In the last few years, men’s tennis has undergone a revolution of sorts. Quality and competition are two aspects that have literally gone through the roof. One of the main catalysts has been the consistent arrival of outstanding young talent. In this regard, Roger Federer is perhaps a front runner of sorts. His skill, athleticism and freakish fitness levels mark the beginning of a new era in tennis.
Last weekend, at London’s visually futuristic O2 arena, Federer delivered a timely reminder of his inimitable quality and composure.
This latest win marks the Swiss maestro’s second successive ATP world tour final’s triumph and a record sixth ATP tour final win in all. As is the case with many other sporting legends, records just cannot seem to stop tumbling for Roger Federer.
Many tennis analysts and critics, former and present players consider Federer to be the greatest tennis player of all time. Former world number one and eight time grand slam champion Andre Agassi was recently quoted as saying:
(Federer has) changed the game of tennis, he’s raised the standard. To me he’s the best of all time now – maybe Nadal has a chance in his career to prove differently, but right now I think Roger’s the all-time best.
Agassi made a fair comment. Amongst contemporary players, Nadal and Djokovic will most probably challenge Federer’s stake as the greatest player of all time. They are both young with significantly more time left in the game than Federer. Yet there is no doubt that “Fed Express,” as he is fondly known, fully deserves all the accolades and praise generously showered upon him.
In recent months, Federer’s ATP ranking has intermittently slipped below Nadal, Djokovic and even Andy Murray. Yet the massive fan following never dips. Mainly because Federer’s poise and grace on and off the court remains unparalleled. There arguably has never been a better one-handed backhand played in the game, and his exceptionally fluid and forceful forehand has been labeled by John McEnroe as the greatest shot in tennis.
Talking about records, Federer has written and re-written men’s tennis record books. He has the highest number of grand slam victories in men’s tennis history (16), the most grand slam finals ever played (23), most consecutive grand slam finals, semi-finals and quarter finals played (10, 23 and 30 respectively). And the highest number of successive match wins in grand slam history (27 on two separate occasions). He is also the only player in men’s tennis history to have won three slams in a year thrice.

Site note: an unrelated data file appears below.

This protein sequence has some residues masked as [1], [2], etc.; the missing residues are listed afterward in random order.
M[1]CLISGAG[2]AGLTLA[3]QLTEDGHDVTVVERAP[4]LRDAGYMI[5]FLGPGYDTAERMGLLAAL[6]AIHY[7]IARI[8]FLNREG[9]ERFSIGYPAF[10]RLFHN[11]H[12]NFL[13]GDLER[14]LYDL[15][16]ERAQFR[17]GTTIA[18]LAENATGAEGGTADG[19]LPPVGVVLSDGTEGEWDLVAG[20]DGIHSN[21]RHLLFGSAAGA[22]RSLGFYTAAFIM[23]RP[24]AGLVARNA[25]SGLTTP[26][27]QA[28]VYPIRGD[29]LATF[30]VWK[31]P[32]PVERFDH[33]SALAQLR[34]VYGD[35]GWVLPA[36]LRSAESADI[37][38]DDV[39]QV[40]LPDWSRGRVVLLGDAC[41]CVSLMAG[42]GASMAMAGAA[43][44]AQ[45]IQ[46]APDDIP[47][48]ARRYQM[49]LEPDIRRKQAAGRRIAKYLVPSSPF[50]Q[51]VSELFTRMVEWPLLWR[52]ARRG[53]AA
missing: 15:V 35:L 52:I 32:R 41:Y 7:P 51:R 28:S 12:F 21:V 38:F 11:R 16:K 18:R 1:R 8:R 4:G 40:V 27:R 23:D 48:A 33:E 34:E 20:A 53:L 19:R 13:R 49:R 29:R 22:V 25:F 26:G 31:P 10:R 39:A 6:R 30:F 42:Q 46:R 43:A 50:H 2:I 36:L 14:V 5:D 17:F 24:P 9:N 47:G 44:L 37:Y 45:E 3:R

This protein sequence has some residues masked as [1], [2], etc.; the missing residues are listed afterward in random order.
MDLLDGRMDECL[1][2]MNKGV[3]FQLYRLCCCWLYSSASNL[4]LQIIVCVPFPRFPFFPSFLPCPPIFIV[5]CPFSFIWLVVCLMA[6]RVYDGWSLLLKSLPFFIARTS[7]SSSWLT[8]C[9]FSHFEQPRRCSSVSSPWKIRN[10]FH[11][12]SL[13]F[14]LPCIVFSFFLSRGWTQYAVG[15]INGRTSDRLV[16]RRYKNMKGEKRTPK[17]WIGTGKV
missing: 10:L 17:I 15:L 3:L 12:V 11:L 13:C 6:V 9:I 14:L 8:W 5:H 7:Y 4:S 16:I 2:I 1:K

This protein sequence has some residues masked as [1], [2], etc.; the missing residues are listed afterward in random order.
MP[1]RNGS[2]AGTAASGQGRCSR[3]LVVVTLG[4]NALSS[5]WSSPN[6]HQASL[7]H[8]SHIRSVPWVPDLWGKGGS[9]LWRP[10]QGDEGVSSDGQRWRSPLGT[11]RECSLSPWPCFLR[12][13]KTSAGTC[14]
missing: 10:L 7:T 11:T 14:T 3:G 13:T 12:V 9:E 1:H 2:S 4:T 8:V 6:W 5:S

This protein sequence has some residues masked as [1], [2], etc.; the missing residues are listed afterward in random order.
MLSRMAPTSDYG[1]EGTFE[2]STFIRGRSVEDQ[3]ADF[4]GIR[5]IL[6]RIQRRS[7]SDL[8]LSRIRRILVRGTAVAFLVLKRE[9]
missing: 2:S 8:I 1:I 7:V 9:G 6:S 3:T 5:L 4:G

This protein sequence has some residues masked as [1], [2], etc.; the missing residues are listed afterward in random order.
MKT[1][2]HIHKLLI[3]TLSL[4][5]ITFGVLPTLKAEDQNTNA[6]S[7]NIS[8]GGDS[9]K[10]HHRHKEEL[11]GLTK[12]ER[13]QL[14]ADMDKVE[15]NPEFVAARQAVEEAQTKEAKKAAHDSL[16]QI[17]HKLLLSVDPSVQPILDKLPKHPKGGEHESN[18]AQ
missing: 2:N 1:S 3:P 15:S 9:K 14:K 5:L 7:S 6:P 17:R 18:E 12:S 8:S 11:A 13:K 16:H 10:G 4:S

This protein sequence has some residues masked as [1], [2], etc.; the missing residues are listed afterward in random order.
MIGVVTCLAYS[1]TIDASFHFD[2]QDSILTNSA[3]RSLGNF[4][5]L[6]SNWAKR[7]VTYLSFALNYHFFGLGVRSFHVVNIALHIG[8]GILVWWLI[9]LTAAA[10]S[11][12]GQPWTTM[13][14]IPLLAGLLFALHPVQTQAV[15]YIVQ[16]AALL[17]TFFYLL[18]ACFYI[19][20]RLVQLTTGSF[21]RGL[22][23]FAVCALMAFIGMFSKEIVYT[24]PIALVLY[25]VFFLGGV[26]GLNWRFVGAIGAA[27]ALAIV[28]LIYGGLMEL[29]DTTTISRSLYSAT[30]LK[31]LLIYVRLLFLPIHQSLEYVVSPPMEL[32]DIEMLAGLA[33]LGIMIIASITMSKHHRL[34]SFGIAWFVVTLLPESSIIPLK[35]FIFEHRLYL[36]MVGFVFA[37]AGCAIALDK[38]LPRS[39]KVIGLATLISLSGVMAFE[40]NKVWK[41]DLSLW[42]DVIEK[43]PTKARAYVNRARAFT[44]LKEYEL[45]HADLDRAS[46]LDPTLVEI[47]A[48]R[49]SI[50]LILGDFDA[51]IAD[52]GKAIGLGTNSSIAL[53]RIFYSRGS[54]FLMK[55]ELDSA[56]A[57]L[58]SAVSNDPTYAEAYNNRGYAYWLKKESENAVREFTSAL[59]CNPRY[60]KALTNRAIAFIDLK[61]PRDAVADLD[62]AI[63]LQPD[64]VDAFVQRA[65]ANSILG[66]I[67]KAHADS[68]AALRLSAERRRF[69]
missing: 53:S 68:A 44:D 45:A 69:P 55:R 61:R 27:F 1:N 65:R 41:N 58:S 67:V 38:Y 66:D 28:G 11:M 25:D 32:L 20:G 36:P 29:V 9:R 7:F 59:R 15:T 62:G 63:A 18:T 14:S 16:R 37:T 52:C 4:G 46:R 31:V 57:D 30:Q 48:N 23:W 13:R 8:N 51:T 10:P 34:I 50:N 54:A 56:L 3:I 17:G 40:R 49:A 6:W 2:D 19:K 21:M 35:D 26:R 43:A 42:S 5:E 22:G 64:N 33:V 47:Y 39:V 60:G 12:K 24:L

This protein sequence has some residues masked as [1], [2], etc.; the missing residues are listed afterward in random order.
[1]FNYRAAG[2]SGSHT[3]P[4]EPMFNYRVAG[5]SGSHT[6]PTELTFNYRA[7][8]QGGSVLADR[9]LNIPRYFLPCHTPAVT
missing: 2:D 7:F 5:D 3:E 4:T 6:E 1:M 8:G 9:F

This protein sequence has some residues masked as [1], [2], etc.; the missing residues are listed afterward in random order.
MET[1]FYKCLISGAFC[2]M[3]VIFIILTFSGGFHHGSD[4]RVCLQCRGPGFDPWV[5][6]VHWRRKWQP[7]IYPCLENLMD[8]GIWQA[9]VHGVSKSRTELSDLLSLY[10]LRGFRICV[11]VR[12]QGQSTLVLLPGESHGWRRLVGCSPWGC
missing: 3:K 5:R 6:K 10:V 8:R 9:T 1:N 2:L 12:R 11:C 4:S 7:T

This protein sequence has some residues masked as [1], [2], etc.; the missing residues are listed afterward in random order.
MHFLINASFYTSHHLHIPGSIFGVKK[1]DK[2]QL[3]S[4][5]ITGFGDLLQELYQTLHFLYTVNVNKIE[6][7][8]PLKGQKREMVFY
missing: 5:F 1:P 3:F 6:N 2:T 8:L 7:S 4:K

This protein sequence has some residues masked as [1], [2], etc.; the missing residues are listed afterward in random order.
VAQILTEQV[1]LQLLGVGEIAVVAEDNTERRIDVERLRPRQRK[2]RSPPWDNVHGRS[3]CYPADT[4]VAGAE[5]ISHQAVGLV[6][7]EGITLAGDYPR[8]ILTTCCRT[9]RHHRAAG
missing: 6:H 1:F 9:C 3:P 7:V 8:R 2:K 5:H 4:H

Federer has appeared in all four grand slam finals in a calendar year on three separate occasions (06, 07 and 09). His streak of appearing in all four grand slam semi-finals in the same year on five different occasions is unheard of in tennis annals. He has won more successive ATP finals (24 between 2003 and 2005) than any other player in history.
He is also the only male player ever to reach the finals of each of the nine ATP Masters 1,000 tournaments (which are considered to be the most prestigious tennis events after the four grand slams and the ATP World tour finals). And after his sizzling victory at the O2 arena in London last Saturday, Federer has also overtaken Pete Sampras’s previous joint-record of most ATP World tour final victories.
The brilliant Swiss has stayed as world number one for an incredible 285 weeks in total; including a record 237 consecutive weeks as the top ranked player. His career prize money totaling 66 million USD is the highest in tennis history. To add to a stellar list of mind-boggling achievements, he also added the small matter of an Olympic gold medal to his burgeoning trophy-cabinet at the 2008 Beijing Olympics.
No matter how you analyse and decipher these records. They make for an incredible reading and will stand the test of time. Yet, despite such an amazing career record that oozes ruthless class, 2011 was an average year compared to the dizzy “Roger-arian” standards. For the first time in many years “FedEx” failed to win a single grand slam title. There was also a significant power shift in men’s tennis towards the new world number one Novak Djokovic. The 24-year-old Serbian motored along to three Grand Slam wins. In the process playing a level of tennis many believe has been scarcely attained in tennis history.
Federer has not won a grand slam event since his Australian open victory over Andy Murray in 2010. As a result, murmurs regarding a perpetual decline have been scaling a feverish pitch. Since that win, he has been beaten regularly in the semifinals and finals of grand slam events at the hands of his old nemeses Nadal and Djokovic. Yet more alarmingly, he also lost out in the quarters and the semis to lower ranked players such as Tsonga, Berdych and Robin Soderling.
In this context, Federer’s win at the season ending World Tour Finals carries great significance. Especially the straight sets ‘group-match’ demolition of Rafael Nadal which was reminiscent of the great man in his pomp. 2012 will be another immensely competitive year in men’s tennis. However, what remains to be seen is whether Federer can lay down another successful challenge for grand slam victory number 17.
Irrespective, from the legion of his ardent fans you will only hear one chant: “Come on, Roger!”
The views expressed by the writer and the reader comments do not necessarily reflect the views and policies of The Express Tribune.